Guinea psychology question about doors

Discussion in 'Guinea Fowl' started by texcalkas, Feb 23, 2009.

  1. texcalkas

    texcalkas In the Brooder

    Mar 14, 2008
    I have a question for any guinea fowl people. Why do they like to peck at my back door? I have lived in two different houses and have had several flocks of guineas, none related to the other, and every flock has had this attraction to our back doors. On one house the back door was multiple panes; they pecked almost all of the caulking out of the rows they could reach. At our current house they are working on the caulking on the sliding glass door as well as the ripped screen. As they are pecking at the caulking and glass one or all of them gets to "pot-racking" at the top of their lungs. I think it's pretty hilarious but the rest of the family finds it gets on their nerves really fast. Just to not be discriminatory the first flock of guineas went across the road and destroyed a neighbor's sliding glass door. [​IMG]

    I am in Kansas and in the last two weeks have observed my two guineas mating so I am thrilled. I didn't know if I had a pair or two of the same sex.

    Mine often get in the pen of Cochins and will chase them around. They also chase cats...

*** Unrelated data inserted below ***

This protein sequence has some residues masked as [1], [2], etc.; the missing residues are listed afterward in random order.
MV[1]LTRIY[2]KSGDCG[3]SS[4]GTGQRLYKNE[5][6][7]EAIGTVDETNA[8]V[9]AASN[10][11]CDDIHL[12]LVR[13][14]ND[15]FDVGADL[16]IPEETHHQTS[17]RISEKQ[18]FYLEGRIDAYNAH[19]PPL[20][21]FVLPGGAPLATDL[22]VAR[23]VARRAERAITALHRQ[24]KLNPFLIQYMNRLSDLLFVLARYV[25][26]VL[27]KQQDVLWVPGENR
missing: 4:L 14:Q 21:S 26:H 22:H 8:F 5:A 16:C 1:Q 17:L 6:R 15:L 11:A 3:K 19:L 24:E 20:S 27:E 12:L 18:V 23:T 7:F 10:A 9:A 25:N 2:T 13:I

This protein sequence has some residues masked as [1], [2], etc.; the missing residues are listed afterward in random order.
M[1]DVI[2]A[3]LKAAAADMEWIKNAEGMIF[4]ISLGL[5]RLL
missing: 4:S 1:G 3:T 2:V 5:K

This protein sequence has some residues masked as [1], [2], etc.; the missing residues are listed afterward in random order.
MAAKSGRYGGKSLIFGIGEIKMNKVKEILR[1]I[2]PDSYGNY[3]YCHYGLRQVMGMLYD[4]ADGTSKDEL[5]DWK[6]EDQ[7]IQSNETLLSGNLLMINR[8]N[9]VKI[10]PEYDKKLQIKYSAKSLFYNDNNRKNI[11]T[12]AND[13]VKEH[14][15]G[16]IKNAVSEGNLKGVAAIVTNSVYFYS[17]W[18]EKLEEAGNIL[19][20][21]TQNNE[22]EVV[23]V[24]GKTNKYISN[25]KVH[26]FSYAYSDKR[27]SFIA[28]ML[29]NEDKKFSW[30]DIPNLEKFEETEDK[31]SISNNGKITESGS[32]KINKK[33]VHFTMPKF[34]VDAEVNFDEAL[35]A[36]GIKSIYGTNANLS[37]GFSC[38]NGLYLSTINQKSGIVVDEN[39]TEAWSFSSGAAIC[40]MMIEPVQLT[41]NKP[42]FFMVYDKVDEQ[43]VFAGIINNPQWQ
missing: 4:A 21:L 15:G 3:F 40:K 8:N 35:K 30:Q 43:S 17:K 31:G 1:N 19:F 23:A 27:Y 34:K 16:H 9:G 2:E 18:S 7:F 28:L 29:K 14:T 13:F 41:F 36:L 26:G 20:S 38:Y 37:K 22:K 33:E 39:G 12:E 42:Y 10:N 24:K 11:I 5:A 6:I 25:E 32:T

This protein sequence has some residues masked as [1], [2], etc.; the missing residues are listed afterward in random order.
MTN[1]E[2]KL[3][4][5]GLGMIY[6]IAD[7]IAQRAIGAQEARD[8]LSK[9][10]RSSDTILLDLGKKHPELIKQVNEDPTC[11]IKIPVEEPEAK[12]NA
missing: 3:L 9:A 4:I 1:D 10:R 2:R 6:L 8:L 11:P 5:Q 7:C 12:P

2. feathersgalore

    feathersgalore Songster

    Sep 4, 2008
    Central Ohio
    Guineas love to look at themselves and seek out "shinny" things. Mine will peck at the tires (if the cars are clean). Are they able to see themselves in your door? This could be the problem. Try hanging a mirror (I use the camping mirrors). This will give them a good place to admire themselves.
  3. rooster0209

    rooster0209 Songster

    Apr 7, 2008
    North Dakota
    Guinea's love to see their reflection. I have a mirror in the coop and I catch them admiring themselves quite often.

    Females guinea's make a two syllable sound, something like "buck wheat, buck wheat" Only the females can make the two syllables. Males just have one syllable. To make it even more interesting, the females can also make the same one syllable noise as the males.

    Good luck on having some keets in the future!

BackYard Chickens is proudly sponsored by